European research project examines academic training needs in orthopaedic technology

According to the World Health Organization (WHO), from more than 500 million inhabitants of the European Union, at least 2.5 million people live with disabilities. These people, among them 850,000 children, are in need of orthopaedic aids. Following WHO standards, to meet this need, at least 25,000 trained Orthotists and prosthetists will be needed in future. With the PROMOTE project (Prosthetic and Orthotic specialist MOdules for higher education Training in Europe), a consortium of three European universities and two educational institutions is now investigating the academic training needs in orthopaedic technology.
Established universities in the field of prosthetics and orthotics, like Thomas More University, Belgium, and Scuola Superiore Sant'Anna, Pisa, are participating in the project, which is being led by the PFH Private University of Applied Sciences Göttingen. In addition, Human Study e.V., Nuremberg, and blinc eG, Göttingen, are contributing their expertise in blended distance learning programmes and in developing innovative teaching methods in an international environment. Based on an analysis of existing educational offerings and EU-wide needs in orthopaedic technology, the research consortium is now developing an innovative teaching model for orthopaedic technology that is intended to be transferable throughout the EU. "In particular, we want to counteract the enormous shortage of trained specialists in the field of orthopaedic technology, which is not covered by the existing education and training systems," explains Prof. Frank Braatz, MD, Professor of Medical Orthobionics at the PFH. "The development and implementation of an innovative educational system are intended to meet both the practice-oriented requirements of the labour market and the quality standards of schools and universities," Braatz continues. In doing so, the teaching model is based on the international standards for patient care defined for education by the International Society for Orthopaedic Technology (ISPO) and according to which universities and educational programms are accredited worldwide.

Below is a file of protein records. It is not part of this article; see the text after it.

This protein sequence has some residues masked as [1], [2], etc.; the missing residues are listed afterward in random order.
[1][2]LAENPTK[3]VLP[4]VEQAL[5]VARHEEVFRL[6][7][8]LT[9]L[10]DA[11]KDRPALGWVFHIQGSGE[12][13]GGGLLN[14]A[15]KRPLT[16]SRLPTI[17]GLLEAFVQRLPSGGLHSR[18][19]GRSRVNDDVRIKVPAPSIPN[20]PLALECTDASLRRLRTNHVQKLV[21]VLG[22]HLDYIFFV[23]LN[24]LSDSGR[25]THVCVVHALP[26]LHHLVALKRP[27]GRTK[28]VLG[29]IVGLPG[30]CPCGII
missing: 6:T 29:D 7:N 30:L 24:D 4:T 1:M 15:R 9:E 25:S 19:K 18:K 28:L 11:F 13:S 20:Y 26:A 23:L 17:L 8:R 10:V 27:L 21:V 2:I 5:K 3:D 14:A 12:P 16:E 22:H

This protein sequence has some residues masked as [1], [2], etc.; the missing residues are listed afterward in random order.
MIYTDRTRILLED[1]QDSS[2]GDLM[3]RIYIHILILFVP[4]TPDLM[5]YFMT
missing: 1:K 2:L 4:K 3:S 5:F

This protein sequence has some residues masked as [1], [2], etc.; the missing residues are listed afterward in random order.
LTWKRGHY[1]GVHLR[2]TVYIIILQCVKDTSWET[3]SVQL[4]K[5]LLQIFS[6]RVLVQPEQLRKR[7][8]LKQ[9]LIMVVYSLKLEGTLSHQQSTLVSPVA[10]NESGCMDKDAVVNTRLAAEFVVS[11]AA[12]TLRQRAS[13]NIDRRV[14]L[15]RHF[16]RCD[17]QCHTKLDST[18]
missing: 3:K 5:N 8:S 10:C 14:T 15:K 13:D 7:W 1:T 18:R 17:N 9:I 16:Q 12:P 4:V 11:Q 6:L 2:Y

Inventory analysis completed in Europe

The research team has already completed the first part of the PROMOTE project, which is funded by the German Academic Exchange Service (DAAD) under the Erasmus+ 2020 programme. To gather EU-wide data on current educational offerings and needs, in the first step, the project team used various survey methods, including desk research, an extensive questionnaire sent to schools and universities, and face-to-face interviews with industry representatives. Based on these results, the research team will identify the required competencies for future specialists, define learning and teaching content, and develop a learning platform.
The project’s main goal is to establish a modular learning program for trained workers, students and also teachers. A traditional cucciculum should be be mixed with specialized courses. All of that is based on an English blended learning format with online and face-to-face lessons, which fulfill the ISPO criteria.
The project is scheduled to run for three years. The EU is funding the project as part of the "Erasmus+ 2020 / Strategic Partnerships in Higher Education" programme. Further information: